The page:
Acknowledgements:  Mike Folkerts, investigator, US NTSB Office of Aviation Safety

“Loss of control in flight - when a pilot fails to maintain or regain control of an aircraft - is the leading cause of general aviation fatalities.

From 2011 to 2015, nearly half of all fatal fixed-wing accidents in the United States involved pilots losing control of their aircraft, resulting in 819 fatalities. Far too many NTSB investigations have shown how a loss of aircraft attitude control is often preceded by the loss of the pilot’s mental attitude control.

In the fatal accidents that I have investigated, this loss of mental control seems to be a conscious decision by the pilot to “press the envelope”; a term made famous in the 1983 film “The Right Stuff”, an adaptation of Tom Wolfe’s best‑selling book about the military test pilots who became Project Mercury astronauts.

As the United States sought to achieve supersonic flight and put a human on the moon, these test pilots pressed the envelope, that is to say by pushing the boundaries of both aircraft and human performance. 

Their efforts were based on national objectives and security, and many of these aviators paid the ultimate price in that pursuit.

Unfortunately, in far too many general aviation accidents, pilots choose to press the envelope for relatively minor (and often selfish) reasons, like:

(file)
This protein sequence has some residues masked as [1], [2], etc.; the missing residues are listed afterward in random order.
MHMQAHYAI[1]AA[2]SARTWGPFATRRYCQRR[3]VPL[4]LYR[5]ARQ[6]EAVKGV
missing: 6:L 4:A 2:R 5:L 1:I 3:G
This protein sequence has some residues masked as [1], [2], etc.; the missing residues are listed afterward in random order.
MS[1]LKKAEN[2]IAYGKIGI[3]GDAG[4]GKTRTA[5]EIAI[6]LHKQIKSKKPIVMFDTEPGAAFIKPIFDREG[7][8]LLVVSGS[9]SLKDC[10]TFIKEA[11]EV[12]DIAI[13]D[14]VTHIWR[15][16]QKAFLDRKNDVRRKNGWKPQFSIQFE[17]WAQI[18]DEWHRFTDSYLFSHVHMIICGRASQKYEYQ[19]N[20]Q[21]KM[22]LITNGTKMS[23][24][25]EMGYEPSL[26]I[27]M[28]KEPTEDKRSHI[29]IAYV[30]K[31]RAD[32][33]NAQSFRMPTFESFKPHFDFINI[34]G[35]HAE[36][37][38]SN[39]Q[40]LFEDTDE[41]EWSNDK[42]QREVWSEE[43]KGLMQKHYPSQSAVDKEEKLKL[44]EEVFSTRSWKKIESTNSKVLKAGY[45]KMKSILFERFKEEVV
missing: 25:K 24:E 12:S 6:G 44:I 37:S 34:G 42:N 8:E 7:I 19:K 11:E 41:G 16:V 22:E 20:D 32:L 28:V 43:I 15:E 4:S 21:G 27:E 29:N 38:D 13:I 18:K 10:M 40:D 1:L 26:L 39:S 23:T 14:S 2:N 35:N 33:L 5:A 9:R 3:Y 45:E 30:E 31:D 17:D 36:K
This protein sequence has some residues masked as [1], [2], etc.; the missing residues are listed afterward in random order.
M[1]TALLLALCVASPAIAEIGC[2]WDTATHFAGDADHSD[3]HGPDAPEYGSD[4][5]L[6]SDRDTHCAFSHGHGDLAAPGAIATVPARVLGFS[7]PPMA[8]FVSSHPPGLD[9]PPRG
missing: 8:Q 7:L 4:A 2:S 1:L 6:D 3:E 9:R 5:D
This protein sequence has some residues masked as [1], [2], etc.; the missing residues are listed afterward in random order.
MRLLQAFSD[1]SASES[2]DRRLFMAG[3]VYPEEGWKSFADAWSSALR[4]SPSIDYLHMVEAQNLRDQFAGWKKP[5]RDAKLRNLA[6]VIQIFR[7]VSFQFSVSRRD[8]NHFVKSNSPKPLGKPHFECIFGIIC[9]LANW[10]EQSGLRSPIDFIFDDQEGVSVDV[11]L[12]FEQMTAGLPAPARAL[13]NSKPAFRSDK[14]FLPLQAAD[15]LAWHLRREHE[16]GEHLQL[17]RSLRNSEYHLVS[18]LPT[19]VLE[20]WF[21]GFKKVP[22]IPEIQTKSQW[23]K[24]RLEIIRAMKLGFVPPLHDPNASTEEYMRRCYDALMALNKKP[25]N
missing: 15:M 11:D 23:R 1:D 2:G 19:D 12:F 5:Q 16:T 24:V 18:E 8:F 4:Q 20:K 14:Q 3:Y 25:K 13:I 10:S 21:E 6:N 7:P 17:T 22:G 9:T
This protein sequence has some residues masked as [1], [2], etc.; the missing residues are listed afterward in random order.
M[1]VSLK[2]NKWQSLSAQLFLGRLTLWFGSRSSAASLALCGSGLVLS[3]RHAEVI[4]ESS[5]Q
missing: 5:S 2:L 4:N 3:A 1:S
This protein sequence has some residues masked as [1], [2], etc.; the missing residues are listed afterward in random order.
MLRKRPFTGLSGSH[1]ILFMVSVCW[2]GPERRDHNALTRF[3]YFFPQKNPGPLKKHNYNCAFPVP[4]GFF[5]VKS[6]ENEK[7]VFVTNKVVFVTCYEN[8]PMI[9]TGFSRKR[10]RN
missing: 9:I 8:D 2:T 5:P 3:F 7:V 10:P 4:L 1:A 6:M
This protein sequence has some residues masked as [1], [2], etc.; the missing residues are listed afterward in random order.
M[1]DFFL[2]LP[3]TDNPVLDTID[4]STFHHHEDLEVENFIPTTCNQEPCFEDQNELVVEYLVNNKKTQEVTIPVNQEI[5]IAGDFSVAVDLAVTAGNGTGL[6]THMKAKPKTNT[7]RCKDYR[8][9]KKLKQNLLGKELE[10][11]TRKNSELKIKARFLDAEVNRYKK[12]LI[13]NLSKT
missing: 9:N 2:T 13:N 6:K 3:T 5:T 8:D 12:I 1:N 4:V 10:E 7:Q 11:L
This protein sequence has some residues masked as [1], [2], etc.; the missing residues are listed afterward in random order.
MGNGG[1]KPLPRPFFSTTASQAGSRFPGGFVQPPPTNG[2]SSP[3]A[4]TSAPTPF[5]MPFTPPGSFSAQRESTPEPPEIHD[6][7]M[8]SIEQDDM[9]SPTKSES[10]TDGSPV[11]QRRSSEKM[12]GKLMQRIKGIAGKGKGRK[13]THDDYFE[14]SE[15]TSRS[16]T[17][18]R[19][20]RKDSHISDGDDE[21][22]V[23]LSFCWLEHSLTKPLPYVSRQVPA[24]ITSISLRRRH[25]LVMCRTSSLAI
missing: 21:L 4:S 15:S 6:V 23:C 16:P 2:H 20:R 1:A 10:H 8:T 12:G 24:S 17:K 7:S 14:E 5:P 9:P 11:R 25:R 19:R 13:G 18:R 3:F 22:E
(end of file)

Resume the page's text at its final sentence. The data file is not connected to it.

·    “pressing the weather” to get home for dinner
·    flying at low altitude or manoeuvring aggressively for an extra boost of adrenaline 
·  “pressing a known aircraft technical issue” to get a job done. Although a “get-it done” attitude is certainly commendable, pilots too often forget to trust the little voice inside that warns them to steer clear of unwarranted risks
·   failing to guard against the temptation to make extreme efforts to please or impress others

General aviation flying very rarely requires the need to "press the envelope", and pressing it often ends in a tragic loss of control.

The NTSB is so concerned with this phenomenon that, for the last 3 years, we have placed “Prevent in-flight LOC in General Aviation” on our “Most Wanted List” of transportation safety improvements to help bring attention to the issue. 

For example, NTSB Board Member Earl Weener attended the “Sun ‘n Fun International Fly-In”, one of the world’s largest general aviation enthusiasts’ training events, to talk to pilots about the dangers of losing control.

In general aviation, whatever a pilot’s motivation may be for wanting to press the envelope, it’s not worth risking loss of control. Never underestimate the connection between mental attitude and aircraft attitude”.
Tony BirthComment